As the night grew late, she was escorted into a room by her boyfriend. He was clearly drunk and she was clearly naive. As quickly as the door shut, his arms restricted her with each heartbeat. She was forced to give him something that was never his to begin with.
And from downstairs, she could hear the Eagles sing “Desperado” while her tears puddled the bed sheets.
She left the house much differently than she had arrived. Out the front door, there was a new road awaiting her. It was dark, lonely, and expressed itself just as she had felt.
And that is when she took her first steps….steps that led her down the road of despair.
Small town living is rather beautiful. A place kind of like “Cheers”. You know, “where everyone knows your name & their always glad that you came.”
But, that quickly changes when a girl looses her virginity at the age of 14.
No, it is at that moment that it becomes a brutal place to live.
Rumors spread quickly about her. Feeling helpless, she said nothing. For it was far too late for her defense.
The years passed and her void became a black hole, sucking her into a life spinning out of control.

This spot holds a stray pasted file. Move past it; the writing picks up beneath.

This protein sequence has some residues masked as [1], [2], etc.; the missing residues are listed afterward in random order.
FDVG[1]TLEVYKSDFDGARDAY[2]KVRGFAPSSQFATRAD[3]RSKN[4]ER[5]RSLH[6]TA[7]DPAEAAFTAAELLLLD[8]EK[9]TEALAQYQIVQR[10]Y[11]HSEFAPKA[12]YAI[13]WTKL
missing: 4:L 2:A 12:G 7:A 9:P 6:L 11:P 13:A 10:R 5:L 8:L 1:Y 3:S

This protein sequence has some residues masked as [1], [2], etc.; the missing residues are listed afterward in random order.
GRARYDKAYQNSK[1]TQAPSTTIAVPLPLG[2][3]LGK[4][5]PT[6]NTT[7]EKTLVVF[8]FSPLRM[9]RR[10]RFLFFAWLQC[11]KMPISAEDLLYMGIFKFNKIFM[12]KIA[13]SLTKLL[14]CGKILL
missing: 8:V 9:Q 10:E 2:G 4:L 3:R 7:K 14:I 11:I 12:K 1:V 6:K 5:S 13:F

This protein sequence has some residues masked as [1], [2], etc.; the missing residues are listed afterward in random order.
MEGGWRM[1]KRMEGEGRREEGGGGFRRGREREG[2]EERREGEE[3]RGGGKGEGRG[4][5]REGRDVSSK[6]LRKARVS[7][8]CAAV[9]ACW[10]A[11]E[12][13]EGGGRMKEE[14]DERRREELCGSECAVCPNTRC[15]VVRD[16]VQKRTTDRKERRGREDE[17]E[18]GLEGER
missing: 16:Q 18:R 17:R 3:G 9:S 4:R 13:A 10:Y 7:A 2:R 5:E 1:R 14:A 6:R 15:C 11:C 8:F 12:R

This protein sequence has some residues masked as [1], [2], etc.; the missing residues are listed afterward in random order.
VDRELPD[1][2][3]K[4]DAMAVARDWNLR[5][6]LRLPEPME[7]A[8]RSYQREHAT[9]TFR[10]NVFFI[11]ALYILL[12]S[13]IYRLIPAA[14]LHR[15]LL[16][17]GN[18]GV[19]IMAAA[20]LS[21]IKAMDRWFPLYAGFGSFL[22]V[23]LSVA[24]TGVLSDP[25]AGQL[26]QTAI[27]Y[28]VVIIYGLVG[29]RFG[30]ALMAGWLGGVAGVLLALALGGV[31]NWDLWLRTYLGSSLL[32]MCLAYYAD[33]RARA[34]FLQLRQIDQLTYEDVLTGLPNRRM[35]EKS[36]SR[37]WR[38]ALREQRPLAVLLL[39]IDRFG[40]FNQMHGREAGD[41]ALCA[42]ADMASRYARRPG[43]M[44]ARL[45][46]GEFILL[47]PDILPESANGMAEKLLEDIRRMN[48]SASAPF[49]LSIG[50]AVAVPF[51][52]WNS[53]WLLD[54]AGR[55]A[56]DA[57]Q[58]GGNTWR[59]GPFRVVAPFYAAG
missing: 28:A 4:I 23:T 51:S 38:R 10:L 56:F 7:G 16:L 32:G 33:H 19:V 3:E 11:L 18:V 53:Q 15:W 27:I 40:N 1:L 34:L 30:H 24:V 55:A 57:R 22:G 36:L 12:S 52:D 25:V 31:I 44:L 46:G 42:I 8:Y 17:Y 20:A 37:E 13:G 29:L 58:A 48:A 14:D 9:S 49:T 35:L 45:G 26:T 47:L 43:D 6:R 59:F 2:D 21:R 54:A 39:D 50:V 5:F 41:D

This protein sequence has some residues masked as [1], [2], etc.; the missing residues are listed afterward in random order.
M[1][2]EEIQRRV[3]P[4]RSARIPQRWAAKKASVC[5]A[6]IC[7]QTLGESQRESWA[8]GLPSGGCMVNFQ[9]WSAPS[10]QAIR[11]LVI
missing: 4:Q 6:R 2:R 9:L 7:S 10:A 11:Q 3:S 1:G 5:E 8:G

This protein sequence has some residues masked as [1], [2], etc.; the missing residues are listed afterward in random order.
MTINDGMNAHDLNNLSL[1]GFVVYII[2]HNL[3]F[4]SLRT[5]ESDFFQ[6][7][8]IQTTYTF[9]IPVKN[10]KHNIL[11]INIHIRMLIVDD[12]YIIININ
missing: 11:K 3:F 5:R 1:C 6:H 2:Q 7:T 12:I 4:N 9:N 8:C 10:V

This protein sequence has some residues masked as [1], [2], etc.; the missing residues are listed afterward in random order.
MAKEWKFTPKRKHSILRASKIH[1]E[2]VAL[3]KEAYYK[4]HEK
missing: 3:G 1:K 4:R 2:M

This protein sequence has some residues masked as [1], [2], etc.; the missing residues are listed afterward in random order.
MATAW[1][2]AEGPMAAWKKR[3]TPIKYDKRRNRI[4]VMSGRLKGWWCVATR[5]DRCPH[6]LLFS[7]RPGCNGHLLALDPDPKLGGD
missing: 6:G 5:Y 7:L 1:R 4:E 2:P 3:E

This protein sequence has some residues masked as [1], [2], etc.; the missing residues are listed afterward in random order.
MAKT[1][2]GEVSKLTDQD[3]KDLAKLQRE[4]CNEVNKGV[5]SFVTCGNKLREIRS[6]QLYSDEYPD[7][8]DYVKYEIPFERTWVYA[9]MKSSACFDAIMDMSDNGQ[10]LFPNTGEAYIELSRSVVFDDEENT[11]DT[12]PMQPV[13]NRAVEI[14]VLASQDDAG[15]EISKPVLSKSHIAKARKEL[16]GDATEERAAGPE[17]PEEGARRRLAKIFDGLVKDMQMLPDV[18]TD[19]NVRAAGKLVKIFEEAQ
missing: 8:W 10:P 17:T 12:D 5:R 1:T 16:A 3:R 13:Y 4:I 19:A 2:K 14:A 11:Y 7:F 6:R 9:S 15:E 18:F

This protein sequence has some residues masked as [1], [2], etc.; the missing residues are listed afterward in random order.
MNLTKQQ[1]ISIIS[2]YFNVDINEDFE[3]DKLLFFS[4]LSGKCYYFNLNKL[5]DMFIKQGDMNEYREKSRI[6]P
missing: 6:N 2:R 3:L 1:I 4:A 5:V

She was the type of girl that masked her hurts with drugs, alcohol, and a handful of partners. One that tried hard to do right, but kept filling the void with instant gratification that only left her soul famished.
Shame laid heavily on her head. Her eyes felt comfort in the floor. Her best friend, well, we all know her by the name of “Loneliness”.
She was the type of girl that taunted trouble & that trouble loved to chase. And if I’m honest, there were times that I, too, would bask in her careless spirit. From spotlight parties to the country back roads, we’d dance & drink the cares away.
But, in reality…..I absolutely hated her and all that she represented. She found her defense in her false reality. Her lies were told out of self-preservation. She would cover the truth for fear of being exposed, alone, and unloved. Hope, well, you wouldn’t see hope shine on her path.